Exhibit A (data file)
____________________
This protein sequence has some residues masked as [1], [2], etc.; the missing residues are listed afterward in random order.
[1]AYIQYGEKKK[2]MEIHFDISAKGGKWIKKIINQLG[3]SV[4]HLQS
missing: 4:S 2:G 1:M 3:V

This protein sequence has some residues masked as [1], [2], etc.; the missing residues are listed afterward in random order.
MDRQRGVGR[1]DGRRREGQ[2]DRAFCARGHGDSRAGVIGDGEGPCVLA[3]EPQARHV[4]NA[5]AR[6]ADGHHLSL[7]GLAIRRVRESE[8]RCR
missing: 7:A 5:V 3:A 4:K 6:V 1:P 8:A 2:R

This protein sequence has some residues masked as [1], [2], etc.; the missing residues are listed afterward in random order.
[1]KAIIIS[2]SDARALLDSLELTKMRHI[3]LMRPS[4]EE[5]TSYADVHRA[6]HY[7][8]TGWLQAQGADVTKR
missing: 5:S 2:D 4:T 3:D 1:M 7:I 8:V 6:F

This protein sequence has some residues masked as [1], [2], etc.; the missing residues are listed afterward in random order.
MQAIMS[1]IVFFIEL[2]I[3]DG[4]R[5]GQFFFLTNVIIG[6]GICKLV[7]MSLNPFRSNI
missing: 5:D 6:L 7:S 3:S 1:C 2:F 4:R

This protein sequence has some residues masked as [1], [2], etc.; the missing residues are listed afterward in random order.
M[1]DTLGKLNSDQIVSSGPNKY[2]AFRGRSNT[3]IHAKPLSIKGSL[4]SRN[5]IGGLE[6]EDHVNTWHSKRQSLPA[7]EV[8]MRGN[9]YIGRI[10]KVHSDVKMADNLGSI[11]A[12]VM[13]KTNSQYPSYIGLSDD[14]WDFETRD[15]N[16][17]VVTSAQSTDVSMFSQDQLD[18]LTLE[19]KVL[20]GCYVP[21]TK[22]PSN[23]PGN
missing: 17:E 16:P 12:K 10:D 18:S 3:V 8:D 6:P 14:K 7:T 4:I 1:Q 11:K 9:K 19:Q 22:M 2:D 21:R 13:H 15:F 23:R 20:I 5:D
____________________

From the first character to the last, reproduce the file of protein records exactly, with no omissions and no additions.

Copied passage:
This protein sequence has some residues masked as [1], [2], etc.; the missing residues are listed afterward in random order.
[1]AYIQYGEKKK[2]MEIHFDISAKGGKWIKKIINQLG[3]SV[4]HLQS
missing: 4:S 2:G 1:M 3:V

This protein sequence has some residues masked as [1], [2], etc.; the missing residues are listed afterward in random order.
MDRQRGVGR[1]DGRRREGQ[2]DRAFCARGHGDSRAGVIGDGEGPCVLA[3]EPQARHV[4]NA[5]AR[6]ADGHHLSL[7]GLAIRRVRESE[8]RCR
missing: 7:A 5:V 3:A 4:K 6:V 1:P 8:A 2:R

This protein sequence has some residues masked as [1], [2], etc.; the missing residues are listed afterward in random order.
[1]KAIIIS[2]SDARALLDSLELTKMRHI[3]LMRPS[4]EE[5]TSYADVHRA[6]HY[7][8]TGWLQAQGADVTKR
missing: 5:S 2:D 4:T 3:D 1:M 7:I 8:V 6:F

This protein sequence has some residues masked as [1], [2], etc.; the missing residues are listed afterward in random order.
MQAIMS[1]IVFFIEL[2]I[3]DG[4]R[5]GQFFFLTNVIIG[6]GICKLV[7]MSLNPFRSNI
missing: 5:D 6:L 7:S 3:S 1:C 2:F 4:R

This protein sequence has some residues masked as [1], [2], etc.; the missing residues are listed afterward in random order.
M[1]DTLGKLNSDQIVSSGPNKY[2]AFRGRSNT[3]IHAKPLSIKGSL[4]SRN[5]IGGLE[6]EDHVNTWHSKRQSLPA[7]EV[8]MRGN[9]YIGRI[10]KVHSDVKMADNLGSI[11]A[12]VM[13]KTNSQYPSYIGLSDD[14]WDFETRD[15]N[16][17]VVTSAQSTDVSMFSQDQLD[18]LTLE[19]KVL[20]GCYVP[21]TK[22]PSN[23]PGN
missing: 17:E 16:P 12:K 10:D 18:S 3:V 8:D 6:P 14:K 7:T 4:I 1:Q 11:K 9:K 19:Q 22:M 2:D 21:R 13:H 15:F 23:R 20:I 5:D